• D147/EB - Central Electricity Generating Board;
  • D147/F - Financial Matters;
  • D147/HBC - Historical Buildings Council;
  • D147/LA - Lectures and Articles;
  • D147/M - Membership of Societies;
  • D147/OA - Other Activities;
  • D147/P - Personal Material;
  • D147/RBA - Royal Institute of British Architects;
  • D147/SA - South Africa;
  • D147/SR - Staff and References;
  • D147/T - Trustee;
  • D147/UCL - University College London;
  • D147/V - Visits Abroad.
  • D147/7 - Holford: Additional Deposit (formerly D147/726, 727, 728)
  • D147/8 - Holford: Supplementary Material (formerly D147/1-6)
Custodial History:The papers became the property of the University by a Deed of Assignment in 1981.
Related Material:D287 - Papers relating to the lives and careers of the holders of the Lever Chair of Civic Design; see Faculty of Social and Environmental Studies (SES)
Separated Material:Architectural Drawings of Lord Holford in the RIBA Drawings Collections, London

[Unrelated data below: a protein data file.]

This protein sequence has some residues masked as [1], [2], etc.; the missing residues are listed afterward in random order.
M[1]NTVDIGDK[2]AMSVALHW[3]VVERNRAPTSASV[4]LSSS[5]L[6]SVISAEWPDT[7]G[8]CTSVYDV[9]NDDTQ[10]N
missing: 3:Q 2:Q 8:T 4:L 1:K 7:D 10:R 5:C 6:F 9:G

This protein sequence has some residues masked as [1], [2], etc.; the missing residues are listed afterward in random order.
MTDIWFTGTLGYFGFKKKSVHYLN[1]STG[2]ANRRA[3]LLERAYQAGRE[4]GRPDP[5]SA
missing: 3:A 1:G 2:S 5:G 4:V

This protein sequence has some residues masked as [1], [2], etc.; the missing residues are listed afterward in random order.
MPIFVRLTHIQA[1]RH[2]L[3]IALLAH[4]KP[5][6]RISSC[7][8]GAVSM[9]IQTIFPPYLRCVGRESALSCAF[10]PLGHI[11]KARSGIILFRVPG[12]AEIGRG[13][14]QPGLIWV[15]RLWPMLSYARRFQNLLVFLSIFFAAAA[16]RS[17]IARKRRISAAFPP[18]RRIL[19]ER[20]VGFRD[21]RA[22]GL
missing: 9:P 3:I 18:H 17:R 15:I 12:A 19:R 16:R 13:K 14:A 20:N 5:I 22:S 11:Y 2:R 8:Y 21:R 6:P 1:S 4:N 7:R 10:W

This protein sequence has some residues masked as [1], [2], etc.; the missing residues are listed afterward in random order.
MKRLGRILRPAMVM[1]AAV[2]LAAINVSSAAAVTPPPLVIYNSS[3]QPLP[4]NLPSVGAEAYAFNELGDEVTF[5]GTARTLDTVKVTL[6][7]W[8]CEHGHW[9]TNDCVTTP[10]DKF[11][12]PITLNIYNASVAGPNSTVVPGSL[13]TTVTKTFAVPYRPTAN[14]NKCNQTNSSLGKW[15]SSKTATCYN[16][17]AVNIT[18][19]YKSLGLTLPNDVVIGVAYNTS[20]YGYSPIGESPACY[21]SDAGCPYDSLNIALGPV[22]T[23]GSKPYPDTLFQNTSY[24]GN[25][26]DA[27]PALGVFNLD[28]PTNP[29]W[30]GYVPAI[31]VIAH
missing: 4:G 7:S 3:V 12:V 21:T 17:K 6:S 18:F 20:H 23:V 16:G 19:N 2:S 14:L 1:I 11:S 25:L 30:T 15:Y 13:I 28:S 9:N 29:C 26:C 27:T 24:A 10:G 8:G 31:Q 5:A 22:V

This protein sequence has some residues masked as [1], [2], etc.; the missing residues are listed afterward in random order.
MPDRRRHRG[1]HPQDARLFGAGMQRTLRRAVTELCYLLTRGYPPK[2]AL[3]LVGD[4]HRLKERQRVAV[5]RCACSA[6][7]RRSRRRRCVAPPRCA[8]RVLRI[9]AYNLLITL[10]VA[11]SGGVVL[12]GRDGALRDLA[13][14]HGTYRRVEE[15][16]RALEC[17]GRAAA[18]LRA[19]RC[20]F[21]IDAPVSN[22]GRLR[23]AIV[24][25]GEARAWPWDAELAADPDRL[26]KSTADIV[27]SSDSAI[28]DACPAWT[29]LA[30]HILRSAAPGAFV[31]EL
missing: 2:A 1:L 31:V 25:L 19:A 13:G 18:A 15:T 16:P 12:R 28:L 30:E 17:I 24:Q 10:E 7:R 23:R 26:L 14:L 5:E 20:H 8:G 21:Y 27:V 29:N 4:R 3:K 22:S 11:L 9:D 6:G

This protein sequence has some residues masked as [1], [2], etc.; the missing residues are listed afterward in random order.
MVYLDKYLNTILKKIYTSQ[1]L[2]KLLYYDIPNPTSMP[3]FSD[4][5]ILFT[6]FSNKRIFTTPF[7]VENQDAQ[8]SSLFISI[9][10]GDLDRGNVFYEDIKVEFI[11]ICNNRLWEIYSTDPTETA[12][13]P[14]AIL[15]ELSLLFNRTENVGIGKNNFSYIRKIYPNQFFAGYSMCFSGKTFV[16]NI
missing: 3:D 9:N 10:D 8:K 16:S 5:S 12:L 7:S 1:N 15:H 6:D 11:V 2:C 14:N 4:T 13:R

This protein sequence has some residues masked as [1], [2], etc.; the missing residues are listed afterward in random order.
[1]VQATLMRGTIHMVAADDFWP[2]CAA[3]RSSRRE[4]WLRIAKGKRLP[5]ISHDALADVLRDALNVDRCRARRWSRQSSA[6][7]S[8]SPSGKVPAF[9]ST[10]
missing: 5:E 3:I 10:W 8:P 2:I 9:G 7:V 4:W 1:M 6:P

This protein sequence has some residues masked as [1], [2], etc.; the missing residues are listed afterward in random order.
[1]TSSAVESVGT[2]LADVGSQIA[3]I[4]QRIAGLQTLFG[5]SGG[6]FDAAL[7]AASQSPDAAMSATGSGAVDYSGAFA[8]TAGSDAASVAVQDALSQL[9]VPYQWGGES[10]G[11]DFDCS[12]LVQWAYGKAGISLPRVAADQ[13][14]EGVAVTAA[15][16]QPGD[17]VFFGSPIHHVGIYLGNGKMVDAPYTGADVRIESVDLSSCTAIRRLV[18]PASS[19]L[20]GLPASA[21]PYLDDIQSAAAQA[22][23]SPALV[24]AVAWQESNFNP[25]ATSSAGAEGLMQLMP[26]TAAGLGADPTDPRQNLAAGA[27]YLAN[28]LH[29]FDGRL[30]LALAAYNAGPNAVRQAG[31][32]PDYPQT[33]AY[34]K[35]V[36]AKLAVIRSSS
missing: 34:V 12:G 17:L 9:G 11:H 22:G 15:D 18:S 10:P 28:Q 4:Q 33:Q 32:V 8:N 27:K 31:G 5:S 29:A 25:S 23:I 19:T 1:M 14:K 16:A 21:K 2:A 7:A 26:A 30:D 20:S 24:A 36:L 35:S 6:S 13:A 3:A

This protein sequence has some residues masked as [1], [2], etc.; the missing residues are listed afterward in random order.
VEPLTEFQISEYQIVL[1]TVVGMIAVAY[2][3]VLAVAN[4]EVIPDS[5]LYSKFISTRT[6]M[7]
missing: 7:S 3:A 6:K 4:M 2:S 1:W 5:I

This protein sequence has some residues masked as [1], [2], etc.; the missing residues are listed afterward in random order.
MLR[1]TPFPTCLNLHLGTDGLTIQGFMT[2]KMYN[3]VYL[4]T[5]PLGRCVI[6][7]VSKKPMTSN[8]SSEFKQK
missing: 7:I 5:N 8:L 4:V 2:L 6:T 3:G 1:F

Biographical/Administrative Information:William Graham Holford, Baron Holford of Kemp Town (1907-1975), architect and town planner, was born in Berea, Johannesburg, Transvaal Colony, on 22 March 1907. He was educated at Parktown School, Johannesburg and at the Diocesan College, Rondebosch, Capetown (1920-1923) before becoming as assistant at the firm of architects, Cowin, Powers, and Ellis in Johannesburg. In 1925 Holford travelled to England to study at the University of Liverpool, in the School of Architecture, under Professor C.H. Reilly. He graduated with first class honours in 1930. After graduating Holford travelled and studied in Italy for three years, during which time he held a years Scholarship in Architecture from the British School in Rome. In 1933 he became Senior Lecturer and Senior Demonstrator in the School of Architecture at the University of Liverpool, in the same year marrying Marjorie Brooks (1904-1980), a Rome Scholar in mural painting. In 1936 he was appointed to the Lever Chair of Civic Design, a post which he held to 1947. He also undertook work for the Ministry of Supply as Chief Architect for Ordnance Factories and Hostels (1939-1942) and for the Ministry of Town and Country Planning as Chief Technical Officer (1943-1946). In 1948, he became Professor of Town Planning at University College London until his retirement from this position in 1970. In the late 1950s and early 1960s he acted as consultant to the expanding universities giving his services at St.Andrews, Exeter, Kent, Nottingham, Oxford and the University College of Wales at Aberystwyth. During his career Holford sat on many committees, including the Royal Fine Art Commission, the National Joint Council of Architects, Quantity Surveyors and Builders, the Royal Academy of Arts, the Royal Society of Arts and the Automobile Association. He was a trustee of Sir John Soane's Museum, the British Museum and the Institute of Landscape Architects; President of the Bluecoat Society of Arts, Liverpool and of the Housing Centre; a Governor of Bedford College, Wye College; and the Centre for Environmental Studies; Vice-Chairman of the Centre for Urban Studies; Prime Warden of the Goldsmiths Company and Vice-President of the Modular Society. Holfords work was not confined to the British Isles. He also visited and worked widely in Australia and South Africa. He also worked in Brazil (where he was an assessor in the competition for the new capital, Brasilia), Canada (where he was an assessor in a competition for Toronto City Hall and Square), America (where he spent the 1951-1952 academic year at Harvard), Hong Kong, Lebanon, Singapore, Israel, Iran and Yugoslavia. He also made a visit to pre-war Germany to study recreation and physical training centres and to Greece in the 1930s to study Classical recreation and physical training centres Architecture. Holford was the recipient of many honours during his career including a knighthood in 1953 a life peerage in 1965 and the Royal Gold Medal for Architecture in 1963. He was President of the Royal Institute of British Architects from 1960 to 1962 and in addition received honorary degrees from Durham, Liverpool, Oxford, and Exeter universities.